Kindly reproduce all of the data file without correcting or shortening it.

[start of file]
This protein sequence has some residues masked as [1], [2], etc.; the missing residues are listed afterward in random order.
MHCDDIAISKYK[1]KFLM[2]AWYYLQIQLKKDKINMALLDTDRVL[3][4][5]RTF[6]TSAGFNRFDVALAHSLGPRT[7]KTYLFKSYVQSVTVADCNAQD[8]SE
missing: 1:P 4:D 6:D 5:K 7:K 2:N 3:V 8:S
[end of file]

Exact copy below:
This protein sequence has some residues masked as [1], [2], etc.; the missing residues are listed afterward in random order.
MHCDDIAISKYK[1]KFLM[2]AWYYLQIQLKKDKINMALLDTDRVL[3][4][5]RTF[6]TSAGFNRFDVALAHSLGPRT[7]KTYLFKSYVQSVTVADCNAQD[8]SE
missing: 1:P 4:D 6:D 5:K 7:K 2:N 3:V 8:S